While Bluetooth awareness in the region ranks high in an annual study, adoption of the wireless technology among enterprises remains low, according to an official from the Bluetooth Special Interest Group (SIG).
Commissioned by the group in October each year, the study polls about 500 individuals from the United States, the United Kingdom, Germany, Japan and Taiwan on their attitudes toward wireless technologies, such as Bluetooth and Wi-Fi. The study does not survey actual adoption rates.
"Because this (Asia-Pacific) is a technology-savvy region, the awareness of wireless technologies is high compared to the rest of the world," said Eric Schneider, marketing director of Bluetooth SIG for Asia-Pacific and Japan, in an interview with ZDNet Asia.
But a higher awareness level does not necessarily mean greater adoption of Bluetooth devices, at least among enterprises.
"From what I've read and gathered from other researches, enterprise adoption of Bluetooth in Asia-Pacific remains conservative, compared to their counterparts in Europe and the United States," Schneider said. "In the workplace, there is a reluctance to go wireless."
An interesting point, he noted, was that Bluetooth was initially heralded as an enterprise technology but it soon became a consumer-driven one. Microsoft, Intel, Nokia, Ericsson and Toshiba had co-developed Bluetooth in 1998 to create "some synergy between the PC and the mobile phone, which was coming into the enterprise", he explained.
Schneider said enterprises now need to recognize that a lot of Bluetooth devices are starting to be introduced, by employees, into their premises. "IT managers who are concerned about the security of these devices should note that there can be a reduced threat if they establish a Bluetooth (usage) policy," he said.
They should also make sure that workers are familiar with such policies, instead of banning Bluetooth devices altogether from their premises because "people are bringing (Bluetooth-enabled) mobile phones and PDAs into the office anyway," he added.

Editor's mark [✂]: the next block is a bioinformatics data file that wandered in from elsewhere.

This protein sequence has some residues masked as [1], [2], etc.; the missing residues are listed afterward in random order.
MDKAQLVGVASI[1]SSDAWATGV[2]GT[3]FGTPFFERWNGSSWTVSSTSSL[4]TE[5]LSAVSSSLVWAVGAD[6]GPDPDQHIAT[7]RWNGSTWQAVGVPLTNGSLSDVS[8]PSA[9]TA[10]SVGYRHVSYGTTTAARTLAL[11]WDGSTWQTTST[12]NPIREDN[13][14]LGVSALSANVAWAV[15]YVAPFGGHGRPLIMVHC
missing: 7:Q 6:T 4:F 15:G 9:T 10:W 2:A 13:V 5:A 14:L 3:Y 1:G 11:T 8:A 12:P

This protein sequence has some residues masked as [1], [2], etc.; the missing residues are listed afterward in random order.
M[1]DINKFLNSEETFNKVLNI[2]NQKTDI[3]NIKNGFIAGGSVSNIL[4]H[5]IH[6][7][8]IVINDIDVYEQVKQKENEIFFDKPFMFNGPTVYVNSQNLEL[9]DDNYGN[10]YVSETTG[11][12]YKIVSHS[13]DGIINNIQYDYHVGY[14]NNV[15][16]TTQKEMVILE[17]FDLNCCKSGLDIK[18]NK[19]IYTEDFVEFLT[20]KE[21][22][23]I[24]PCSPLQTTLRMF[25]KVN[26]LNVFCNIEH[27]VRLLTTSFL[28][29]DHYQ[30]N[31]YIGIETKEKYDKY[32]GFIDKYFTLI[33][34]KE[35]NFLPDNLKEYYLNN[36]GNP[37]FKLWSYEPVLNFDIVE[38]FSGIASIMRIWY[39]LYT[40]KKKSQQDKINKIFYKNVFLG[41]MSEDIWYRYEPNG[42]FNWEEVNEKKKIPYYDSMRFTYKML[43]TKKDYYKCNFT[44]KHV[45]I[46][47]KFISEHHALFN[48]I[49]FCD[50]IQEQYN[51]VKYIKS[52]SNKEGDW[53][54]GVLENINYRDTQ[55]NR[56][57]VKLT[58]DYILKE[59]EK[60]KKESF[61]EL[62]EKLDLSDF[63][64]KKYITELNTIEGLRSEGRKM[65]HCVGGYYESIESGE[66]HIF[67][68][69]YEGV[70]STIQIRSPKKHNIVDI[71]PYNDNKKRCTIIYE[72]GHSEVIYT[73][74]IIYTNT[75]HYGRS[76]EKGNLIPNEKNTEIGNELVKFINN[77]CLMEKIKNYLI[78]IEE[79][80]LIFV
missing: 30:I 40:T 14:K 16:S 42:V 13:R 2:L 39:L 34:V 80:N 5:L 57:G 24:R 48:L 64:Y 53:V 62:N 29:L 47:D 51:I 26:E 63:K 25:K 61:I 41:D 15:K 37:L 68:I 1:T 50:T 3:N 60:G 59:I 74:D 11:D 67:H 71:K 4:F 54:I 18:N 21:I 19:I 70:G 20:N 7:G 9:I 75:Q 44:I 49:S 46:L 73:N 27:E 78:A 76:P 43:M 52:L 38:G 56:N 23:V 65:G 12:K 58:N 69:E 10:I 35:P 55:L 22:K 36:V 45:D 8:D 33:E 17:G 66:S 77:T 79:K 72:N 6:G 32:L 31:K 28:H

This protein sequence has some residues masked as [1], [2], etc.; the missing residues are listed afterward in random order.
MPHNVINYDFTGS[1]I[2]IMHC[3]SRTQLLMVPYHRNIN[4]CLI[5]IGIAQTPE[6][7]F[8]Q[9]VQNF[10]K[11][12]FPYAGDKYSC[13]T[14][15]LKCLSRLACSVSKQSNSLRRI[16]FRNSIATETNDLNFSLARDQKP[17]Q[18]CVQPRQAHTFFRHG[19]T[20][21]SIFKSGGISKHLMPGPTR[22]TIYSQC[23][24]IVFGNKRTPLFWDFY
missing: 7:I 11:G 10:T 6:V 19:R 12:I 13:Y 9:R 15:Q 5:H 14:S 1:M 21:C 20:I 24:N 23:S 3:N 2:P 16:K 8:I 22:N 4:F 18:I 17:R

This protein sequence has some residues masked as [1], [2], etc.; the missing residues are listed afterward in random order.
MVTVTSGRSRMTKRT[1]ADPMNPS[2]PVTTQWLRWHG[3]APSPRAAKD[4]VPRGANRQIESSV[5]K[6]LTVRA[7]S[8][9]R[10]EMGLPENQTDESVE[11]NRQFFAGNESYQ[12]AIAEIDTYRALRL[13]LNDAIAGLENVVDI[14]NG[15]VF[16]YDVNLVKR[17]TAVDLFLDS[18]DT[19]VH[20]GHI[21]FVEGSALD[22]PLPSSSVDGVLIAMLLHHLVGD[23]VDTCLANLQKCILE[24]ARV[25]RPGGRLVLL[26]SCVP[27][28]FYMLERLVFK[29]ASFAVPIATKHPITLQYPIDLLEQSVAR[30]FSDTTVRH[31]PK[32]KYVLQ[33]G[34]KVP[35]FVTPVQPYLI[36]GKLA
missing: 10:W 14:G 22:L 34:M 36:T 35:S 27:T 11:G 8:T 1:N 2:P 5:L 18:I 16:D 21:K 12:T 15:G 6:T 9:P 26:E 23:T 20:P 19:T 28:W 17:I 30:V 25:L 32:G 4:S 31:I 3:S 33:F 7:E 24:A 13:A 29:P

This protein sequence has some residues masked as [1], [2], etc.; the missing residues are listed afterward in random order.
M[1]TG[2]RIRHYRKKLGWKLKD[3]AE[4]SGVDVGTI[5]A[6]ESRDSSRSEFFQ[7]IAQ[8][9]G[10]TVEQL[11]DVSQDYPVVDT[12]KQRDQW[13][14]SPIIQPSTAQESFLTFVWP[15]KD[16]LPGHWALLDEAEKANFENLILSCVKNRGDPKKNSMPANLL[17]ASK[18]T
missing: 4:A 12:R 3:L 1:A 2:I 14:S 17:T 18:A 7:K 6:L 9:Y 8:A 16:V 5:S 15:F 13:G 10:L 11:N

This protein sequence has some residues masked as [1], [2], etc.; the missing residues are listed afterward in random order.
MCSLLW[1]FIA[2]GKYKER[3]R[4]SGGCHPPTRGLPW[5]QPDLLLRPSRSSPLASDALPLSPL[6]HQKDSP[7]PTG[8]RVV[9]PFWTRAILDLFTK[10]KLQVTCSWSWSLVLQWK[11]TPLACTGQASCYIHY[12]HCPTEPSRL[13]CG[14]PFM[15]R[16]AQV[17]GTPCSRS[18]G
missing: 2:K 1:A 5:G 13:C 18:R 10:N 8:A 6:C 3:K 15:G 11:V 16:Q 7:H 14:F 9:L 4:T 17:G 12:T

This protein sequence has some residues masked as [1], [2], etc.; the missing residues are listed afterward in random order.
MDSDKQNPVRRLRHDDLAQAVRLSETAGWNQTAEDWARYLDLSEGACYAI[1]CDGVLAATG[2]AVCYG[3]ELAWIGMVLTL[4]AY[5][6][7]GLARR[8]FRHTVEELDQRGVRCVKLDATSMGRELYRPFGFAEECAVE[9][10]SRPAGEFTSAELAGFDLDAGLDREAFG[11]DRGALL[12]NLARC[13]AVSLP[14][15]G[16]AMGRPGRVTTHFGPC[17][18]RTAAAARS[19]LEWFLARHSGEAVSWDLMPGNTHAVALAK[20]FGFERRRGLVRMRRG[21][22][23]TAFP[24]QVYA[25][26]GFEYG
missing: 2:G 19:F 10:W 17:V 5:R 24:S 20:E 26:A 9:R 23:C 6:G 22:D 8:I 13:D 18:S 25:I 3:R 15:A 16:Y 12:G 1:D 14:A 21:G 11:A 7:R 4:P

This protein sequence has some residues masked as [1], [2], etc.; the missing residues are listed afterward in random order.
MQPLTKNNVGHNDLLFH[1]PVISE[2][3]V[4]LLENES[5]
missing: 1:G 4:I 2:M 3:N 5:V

Forward-thinking IT managers, he said, have already embraced Bluetooth in their enterprises and are "very happy to use it". For example, Federal Express has reported millions of dollars in savings from building a system that uses a combination of Bluetooth and Wi-Fi (Wireless Fidelity) technologies, to track products within their delivery hubs, he said.
The logistics company scans barcodes to retrieve product information, and transmits the data--via Bluetooth--from a handheld scanner to a PDA. The information is then be stored in a PC, he explained.
Coca-Cola in Australia has also equipped its sales fleet with Bluetooth-enabled PCs and cellphones to connect to the Web while they are on the road, Schneider said.
To address security concerns that IT managers may have on Bluetooth, the SIG members have already built security features into the technology's specifications, he said. These include "encryption of data that's never been cracked before".
Key security issues have typically revolved around the pairing process that takes place between Bluetooth devices before they can start communicating with one another, Schneider said. There are concerns that malicious hackers could intercept the pairing process, and hijack the identity of the user.
To authenticate Bluetooth devices, the SIG recommends the use of "an eight-digit alphanumeric code, which alleviates almost all the security issues that exist today", he said. "Any company developing (Bluetooth) products for the enterprise should really be taking that recommendation seriously," he stressed.